Chinese Solar Firm Plans Tours to Rebut Forced Labor Claims

U.S.-listed Daqo New Energy Corp. has fired back at allegations that forced labor is used at factories in the western Chinese region of Xinjiang, saying it will soon let investors see for themselves.

The company will invite as many as 50 analysts and investors to visit the plant in mid-May, said He Ning, director of investor relations at the polysilicon manufacturer, which has a facility outside Urumqi that Bloomberg reporters visited in March without being allowed inside.

“There’s no so-called forced labor,” He said Friday during a press conference in Beijing organized by the Chinese Foreign Ministry. “So-called surveillance on ethnic minorities and oppression against their customs and religious beliefs are all fictitious.”

Chinese Solar Firm Plans Tours to Rebut Forced Labor Claims

All of the company’s workers in Xinjiang are compensated for their work, said He, adding the average salary was about 6,000 yuan ($930) a month.

China has detained “upwards of 1 million” ethnic minorities including Muslim Uyghurs in Xinjiang, according to a United Nations assessment, while the U.S. and other Western nations say China is committing genocide there. China denies the allegations, saying it is countering terrorism while building infrastructure in the impoverished region that will ensure prosperity. China has traded retaliatory sanctions with the U.S., U.K. and European Union over the dispute.

Foreign companies such as Hennes & Mauritz AB and Nike Inc. have become entangled in the Xinjiang controversy for indicating they won’t use cotton grown in the region. H&M became the target of a consumer boycott in China that had the backing of organizations such as the People’s Liberation Army and Communist Youth League, the ruling Communist Party’s organization for recruiting young people.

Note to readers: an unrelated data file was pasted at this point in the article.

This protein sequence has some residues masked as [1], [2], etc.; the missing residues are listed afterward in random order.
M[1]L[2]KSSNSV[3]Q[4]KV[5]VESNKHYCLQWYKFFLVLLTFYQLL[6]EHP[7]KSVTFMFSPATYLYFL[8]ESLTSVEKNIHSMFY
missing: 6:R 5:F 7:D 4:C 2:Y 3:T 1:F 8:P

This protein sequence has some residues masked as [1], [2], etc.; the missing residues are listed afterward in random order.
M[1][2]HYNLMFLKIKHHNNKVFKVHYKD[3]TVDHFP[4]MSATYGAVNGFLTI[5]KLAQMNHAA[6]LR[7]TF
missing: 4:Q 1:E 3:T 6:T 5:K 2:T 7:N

Daqo’s factory and three others in Xinjiang produce about half the world’s supply of polysilicon, the metal used in the production of solar panels. Demand for the material has surged amid the global effort to speed up the clean energy revolution and stave off the worst impacts of climate change.

China has accused foreign governments of using forced labor claims as a way to help their own companies compete against China’s. On Friday, He said such efforts would fail because China has such a large presence in the global solar market.

Polysilicon prices have tripled in the past year, according to PVInsights, and producers like Daqo have been key beneficiaries. Shares of the company have risen 46% this year after surging 460% in 2020.

China has proclaimed the Xinjiang region “open” to anyone who wishes to visit, but Bloomberg reporters who went there in March were met on the plane by armed police and then shadowed as they tried to visit factories. They were also shooed away from the Daqo plant in the city of Shihezi by guards wearing brown camouflage.

Daqo’s He said the invitation to visit was open to members of the U.S. Solar Energy Industries Association, third party auditors and journalists. “China’s solar industry does not serve one particular party or market. We provide services to the world,” He said. “That said, China will not flinch against any unfair treatment.”

However, the U.S. solar trade group said it has no plans to participate in such a tour, and wasn’t previously aware of the potential event.

“Going into that region isn’t something we would be interested in,” John Smirnow, SEIA’s general counsel, said Friday.

The key issue, Smirnow said, is that China isn’t allowing independent, third-party audits in the region that could verify the supply chain for solar panels and components. That raises the risk that imported shipments of Chinese panels could be stopped at the U.S. border.

“It’s all about transparency,” Smirnow said. “It’s all about the independent, third-party audit.”

©2021 Bloomberg L.P.

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